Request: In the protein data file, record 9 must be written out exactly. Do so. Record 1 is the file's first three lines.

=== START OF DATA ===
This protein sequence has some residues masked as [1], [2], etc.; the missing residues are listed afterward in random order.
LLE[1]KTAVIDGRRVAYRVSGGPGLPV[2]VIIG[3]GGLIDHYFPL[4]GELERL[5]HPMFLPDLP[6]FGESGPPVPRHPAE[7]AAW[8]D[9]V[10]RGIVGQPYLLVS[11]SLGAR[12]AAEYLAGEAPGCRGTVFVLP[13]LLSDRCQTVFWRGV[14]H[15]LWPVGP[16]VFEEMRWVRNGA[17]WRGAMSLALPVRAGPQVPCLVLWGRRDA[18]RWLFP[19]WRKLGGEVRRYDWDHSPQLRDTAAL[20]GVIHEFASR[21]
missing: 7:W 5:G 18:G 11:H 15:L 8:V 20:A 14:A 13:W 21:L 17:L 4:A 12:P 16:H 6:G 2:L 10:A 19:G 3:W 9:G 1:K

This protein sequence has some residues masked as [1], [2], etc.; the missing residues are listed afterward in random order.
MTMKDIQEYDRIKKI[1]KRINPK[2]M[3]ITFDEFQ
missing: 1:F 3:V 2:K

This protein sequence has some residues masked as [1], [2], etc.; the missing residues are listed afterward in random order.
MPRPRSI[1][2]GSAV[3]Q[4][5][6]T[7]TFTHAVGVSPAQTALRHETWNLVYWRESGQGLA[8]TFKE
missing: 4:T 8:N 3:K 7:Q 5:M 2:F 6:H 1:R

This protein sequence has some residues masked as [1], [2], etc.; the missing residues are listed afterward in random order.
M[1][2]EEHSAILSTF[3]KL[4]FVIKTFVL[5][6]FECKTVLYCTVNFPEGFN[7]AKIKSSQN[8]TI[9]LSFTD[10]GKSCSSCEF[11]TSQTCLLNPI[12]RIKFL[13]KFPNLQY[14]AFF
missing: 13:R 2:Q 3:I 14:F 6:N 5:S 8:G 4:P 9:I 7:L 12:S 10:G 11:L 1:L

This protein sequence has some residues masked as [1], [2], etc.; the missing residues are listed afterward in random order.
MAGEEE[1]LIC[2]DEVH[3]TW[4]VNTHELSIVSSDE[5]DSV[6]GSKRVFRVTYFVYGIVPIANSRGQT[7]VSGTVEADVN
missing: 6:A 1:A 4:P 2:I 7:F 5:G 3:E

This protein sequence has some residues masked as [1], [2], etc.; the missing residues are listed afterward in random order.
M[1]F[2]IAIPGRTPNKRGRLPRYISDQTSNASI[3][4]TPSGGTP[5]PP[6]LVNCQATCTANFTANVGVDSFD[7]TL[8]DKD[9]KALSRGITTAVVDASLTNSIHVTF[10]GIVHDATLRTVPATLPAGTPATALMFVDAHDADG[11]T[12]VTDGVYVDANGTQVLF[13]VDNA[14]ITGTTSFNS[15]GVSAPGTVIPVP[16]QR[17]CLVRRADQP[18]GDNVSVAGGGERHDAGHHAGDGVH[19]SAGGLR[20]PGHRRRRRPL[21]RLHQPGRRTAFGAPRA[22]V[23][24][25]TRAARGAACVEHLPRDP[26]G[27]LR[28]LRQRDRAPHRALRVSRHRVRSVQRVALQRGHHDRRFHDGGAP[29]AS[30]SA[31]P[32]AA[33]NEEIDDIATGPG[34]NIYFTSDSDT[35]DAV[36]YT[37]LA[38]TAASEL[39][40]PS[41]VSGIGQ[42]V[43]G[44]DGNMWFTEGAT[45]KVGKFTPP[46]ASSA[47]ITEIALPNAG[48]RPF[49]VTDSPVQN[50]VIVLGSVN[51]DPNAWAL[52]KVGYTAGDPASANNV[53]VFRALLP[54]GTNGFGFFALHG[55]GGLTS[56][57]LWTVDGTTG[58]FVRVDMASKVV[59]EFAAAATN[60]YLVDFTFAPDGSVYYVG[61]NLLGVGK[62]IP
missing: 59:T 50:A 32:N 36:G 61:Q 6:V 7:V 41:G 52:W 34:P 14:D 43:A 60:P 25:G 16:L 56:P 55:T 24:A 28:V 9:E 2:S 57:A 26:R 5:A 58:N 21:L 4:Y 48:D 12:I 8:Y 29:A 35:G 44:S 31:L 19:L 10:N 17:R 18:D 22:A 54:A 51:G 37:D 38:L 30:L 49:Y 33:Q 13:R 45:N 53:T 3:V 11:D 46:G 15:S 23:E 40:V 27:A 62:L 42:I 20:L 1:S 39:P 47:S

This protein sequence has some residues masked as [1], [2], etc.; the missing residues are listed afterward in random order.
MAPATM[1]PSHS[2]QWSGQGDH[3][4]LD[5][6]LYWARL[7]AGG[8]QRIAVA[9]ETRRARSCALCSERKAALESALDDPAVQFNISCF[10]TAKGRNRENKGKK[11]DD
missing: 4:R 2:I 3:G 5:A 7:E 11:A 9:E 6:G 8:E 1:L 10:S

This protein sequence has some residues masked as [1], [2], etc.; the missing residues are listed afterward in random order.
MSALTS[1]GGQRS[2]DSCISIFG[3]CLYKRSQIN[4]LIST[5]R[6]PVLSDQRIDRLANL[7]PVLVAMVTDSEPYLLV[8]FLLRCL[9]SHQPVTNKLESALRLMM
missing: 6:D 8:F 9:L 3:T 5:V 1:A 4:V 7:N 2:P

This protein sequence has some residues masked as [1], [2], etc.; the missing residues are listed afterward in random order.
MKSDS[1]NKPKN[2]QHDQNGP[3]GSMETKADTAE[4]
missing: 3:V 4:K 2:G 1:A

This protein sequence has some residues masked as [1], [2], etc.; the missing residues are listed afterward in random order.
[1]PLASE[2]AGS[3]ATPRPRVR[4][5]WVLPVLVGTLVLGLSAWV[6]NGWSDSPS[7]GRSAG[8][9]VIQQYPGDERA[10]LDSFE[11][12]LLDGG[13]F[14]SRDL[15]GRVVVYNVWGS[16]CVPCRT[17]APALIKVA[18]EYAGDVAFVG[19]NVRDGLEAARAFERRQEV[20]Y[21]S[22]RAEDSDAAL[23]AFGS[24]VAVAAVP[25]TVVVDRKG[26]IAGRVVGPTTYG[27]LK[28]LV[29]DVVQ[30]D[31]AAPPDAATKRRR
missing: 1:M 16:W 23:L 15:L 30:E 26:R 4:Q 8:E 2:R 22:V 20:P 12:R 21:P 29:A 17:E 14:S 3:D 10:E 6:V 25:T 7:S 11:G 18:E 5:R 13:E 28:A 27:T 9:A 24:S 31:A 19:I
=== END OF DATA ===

This protein sequence has some residues masked as [1], [2], etc.; the missing residues are listed afterward in random order.
MKSDS[1]NKPKN[2]QHDQNGP[3]GSMETKADTAE[4]
missing: 3:V 4:K 2:G 1:A